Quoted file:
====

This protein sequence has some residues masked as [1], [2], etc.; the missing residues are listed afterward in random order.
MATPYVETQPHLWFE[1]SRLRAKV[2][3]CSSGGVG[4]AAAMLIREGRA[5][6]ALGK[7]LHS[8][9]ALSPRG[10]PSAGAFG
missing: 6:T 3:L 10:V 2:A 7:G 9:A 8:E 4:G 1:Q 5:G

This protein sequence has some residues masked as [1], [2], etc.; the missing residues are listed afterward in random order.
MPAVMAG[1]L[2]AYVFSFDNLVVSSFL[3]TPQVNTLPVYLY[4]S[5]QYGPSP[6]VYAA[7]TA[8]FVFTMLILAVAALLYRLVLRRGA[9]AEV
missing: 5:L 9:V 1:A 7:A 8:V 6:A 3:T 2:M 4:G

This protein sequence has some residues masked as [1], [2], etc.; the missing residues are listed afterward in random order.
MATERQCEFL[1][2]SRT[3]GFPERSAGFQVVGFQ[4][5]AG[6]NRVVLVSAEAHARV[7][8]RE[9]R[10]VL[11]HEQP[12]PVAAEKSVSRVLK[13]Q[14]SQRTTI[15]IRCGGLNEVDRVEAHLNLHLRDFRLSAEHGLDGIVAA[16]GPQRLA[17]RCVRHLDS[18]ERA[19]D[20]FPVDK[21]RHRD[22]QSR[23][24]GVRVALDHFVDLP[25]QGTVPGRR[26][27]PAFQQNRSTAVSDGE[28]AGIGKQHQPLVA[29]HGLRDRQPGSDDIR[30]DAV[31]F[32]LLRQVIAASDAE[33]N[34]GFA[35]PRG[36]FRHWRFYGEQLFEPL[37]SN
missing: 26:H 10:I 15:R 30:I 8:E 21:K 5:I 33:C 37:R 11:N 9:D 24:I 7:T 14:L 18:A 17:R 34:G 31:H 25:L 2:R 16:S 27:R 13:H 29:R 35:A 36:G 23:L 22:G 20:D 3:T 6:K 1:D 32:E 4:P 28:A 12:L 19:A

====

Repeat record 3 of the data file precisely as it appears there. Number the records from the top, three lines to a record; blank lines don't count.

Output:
This protein sequence has some residues masked as [1], [2], etc.; the missing residues are listed afterward in random order.
MATERQCEFL[1][2]SRT[3]GFPERSAGFQVVGFQ[4][5]AG[6]NRVVLVSAEAHARV[7][8]RE[9]R[10]VL[11]HEQP[12]PVAAEKSVSRVLK[13]Q[14]SQRTTI[15]IRCGGLNEVDRVEAHLNLHLRDFRLSAEHGLDGIVAA[16]GPQRLA[17]RCVRHLDS[18]ERA[19]D[20]FPVDK[21]RHRD[22]QSR[23][24]GVRVALDHFVDLP[25]QGTVPGRR[26][27]PAFQQNRSTAVSDGE[28]AGIGKQHQPLVA[29]HGLRDRQPGSDDIR[30]DAV[31]F[32]LLRQVIAASDAE[33]N[34]GFA[35]PRG[36]FRHWRFYGEQLFEPL[37]SN
missing: 26:H 10:I 15:R 30:I 8:E 21:K 5:I 33:C 37:R 11:N 9:D 24:I 7:T 14:L 18:A 17:R 34:G 31:H 25:L 2:R 16:S 27:R 13:H 29:R 35:A 36:G 23:L 22:G 20:D 3:T 6:K 1:D 32:E 4:P 28:A 12:L 19:A